How 1934 Morris-Carter land report set stage for Mau Mau

Society

How 1934 Morris-Carter land report set stage for Mau Mau

Mau Mau fighters
Mau Mau fighters who fought in an uprising against colonial settlers. FILE PHOTO | NMG 

While reviewing my recent article on All Saints’ Church Limuru with a friend, I came across the name of a white extremist group called the “Tigoni Tigers”, a militant offshoot of the long-established Limuru Farmers Association.

The group was formed during the State of Emergency period ostensibly to defend white settlers in Tigoni from the Mau Mau.

According to Christopher Lawrence Hiscox in his book The Dawn Stand-To, the group formed an all-white reserve officer regiment calling themselves “Dobie” or “D” Force. Egged on by early successes against the Mau Mau “D” Force got a bit naughty and, unfortunately, very trigger happy, killing too many Africans without sufficient justification.

In retaliation, they and their friends, men, women and children were being targeted for murder by the Mau Mau. Feeling that “D” Force had overstepped their mark, the Police Commissioner found the situation intolerable and ordered the vigilante force to be disbanded immediately.

There was a light moment in the Kenya Legislative Council meeting on May 6, 1960, when a member, Mr Alexander asked, “What about the Tigoni Tigers?”.

In response, the Minister for Tourism, Game, Forests and Fisheries, Mr Crosskill said, “That comes under the National Parks”.

The Tigoni Tigers was a blatant racist group that even refused to attend the church where Africans worshipped.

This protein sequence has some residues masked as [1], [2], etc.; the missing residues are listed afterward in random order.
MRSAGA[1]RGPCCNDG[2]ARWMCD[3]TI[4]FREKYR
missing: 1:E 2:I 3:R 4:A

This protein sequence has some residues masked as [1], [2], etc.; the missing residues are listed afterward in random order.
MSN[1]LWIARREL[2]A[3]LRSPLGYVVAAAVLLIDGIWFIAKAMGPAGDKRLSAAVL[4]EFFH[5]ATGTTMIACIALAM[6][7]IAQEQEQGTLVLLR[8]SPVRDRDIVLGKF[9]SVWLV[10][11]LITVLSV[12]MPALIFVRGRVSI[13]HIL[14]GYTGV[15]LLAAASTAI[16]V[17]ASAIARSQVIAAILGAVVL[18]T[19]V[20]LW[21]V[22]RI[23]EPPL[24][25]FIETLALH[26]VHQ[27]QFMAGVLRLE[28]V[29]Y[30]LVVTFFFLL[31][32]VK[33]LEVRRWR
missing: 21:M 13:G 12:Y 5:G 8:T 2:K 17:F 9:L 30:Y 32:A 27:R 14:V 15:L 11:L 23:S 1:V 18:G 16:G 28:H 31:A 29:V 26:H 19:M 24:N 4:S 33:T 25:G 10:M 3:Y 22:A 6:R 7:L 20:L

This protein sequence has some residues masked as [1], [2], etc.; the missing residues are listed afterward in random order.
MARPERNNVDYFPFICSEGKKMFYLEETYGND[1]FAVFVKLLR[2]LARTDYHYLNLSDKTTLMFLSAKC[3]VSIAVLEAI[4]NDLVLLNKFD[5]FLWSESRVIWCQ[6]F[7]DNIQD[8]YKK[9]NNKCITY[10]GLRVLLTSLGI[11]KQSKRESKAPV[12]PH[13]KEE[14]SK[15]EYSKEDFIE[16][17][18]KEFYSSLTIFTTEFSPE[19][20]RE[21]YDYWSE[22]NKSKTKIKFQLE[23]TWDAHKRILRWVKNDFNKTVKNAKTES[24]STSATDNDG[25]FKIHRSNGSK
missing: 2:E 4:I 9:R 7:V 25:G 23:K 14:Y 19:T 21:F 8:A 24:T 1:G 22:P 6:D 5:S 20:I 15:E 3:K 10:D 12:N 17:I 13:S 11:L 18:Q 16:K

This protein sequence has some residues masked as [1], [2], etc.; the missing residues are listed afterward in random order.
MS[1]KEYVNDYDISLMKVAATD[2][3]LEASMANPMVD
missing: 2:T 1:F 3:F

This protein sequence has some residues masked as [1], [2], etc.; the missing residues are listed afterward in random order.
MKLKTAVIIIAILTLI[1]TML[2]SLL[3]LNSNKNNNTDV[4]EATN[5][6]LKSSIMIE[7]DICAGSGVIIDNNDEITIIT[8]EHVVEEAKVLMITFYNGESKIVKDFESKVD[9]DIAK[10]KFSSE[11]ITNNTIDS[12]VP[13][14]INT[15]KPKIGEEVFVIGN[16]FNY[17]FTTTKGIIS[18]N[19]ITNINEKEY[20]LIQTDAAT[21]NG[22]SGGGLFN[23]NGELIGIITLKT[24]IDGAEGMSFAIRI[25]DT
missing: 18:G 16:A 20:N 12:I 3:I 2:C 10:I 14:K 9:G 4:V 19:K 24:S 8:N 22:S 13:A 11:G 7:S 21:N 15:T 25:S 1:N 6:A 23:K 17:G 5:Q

When the church in Limuru was integrated for all races those of the group who reluctantly attended would insist that they worshipped in the first service so that they do not sit on pews “which have recently been occupied by Africans”.

But the Tigoni Tigers came to ignominy in 1958 in what came to be known as “the St Julian’s Affair”. Michael and Susan Wood (later Sir and Lady Wood, founders of AMREF) wanted to sell their 20-acre farm on St Julian’s Lane in Limuru to an Anglican religious community from England as a place of rest for people of all races suffering from the pressures of modern life.

To put the matter into perspective, Michael Wood was at the time, chairman of the Capricorn African Society, a body that championed racial harmony and advancement of Africans.

The farm was in an area listed as agricultural land and therefore fell within the White Highlands, so the Tigoni Tigers took great exception to the idea that there could be people of other races living there, and tried all possible means to stop the sale.

They demonised the couple openly and threatened them with court action but the group did not act on their threats and eventually the sale was sealed after much hullabaloo.

Writing about the incident in the Kenya Weekly Guardian, Mervin Hill pointed out that “the wise policy of the settlers is to keep quiet about the White Highlands and to treat the reservation as an economic and agrarian measure which is amply justified … by the contribution of European farming to Kenya’s economy … For many years, the reservation has been in respect of ownership and occupation of property. It has never been a question of who lives and works in the highlands”.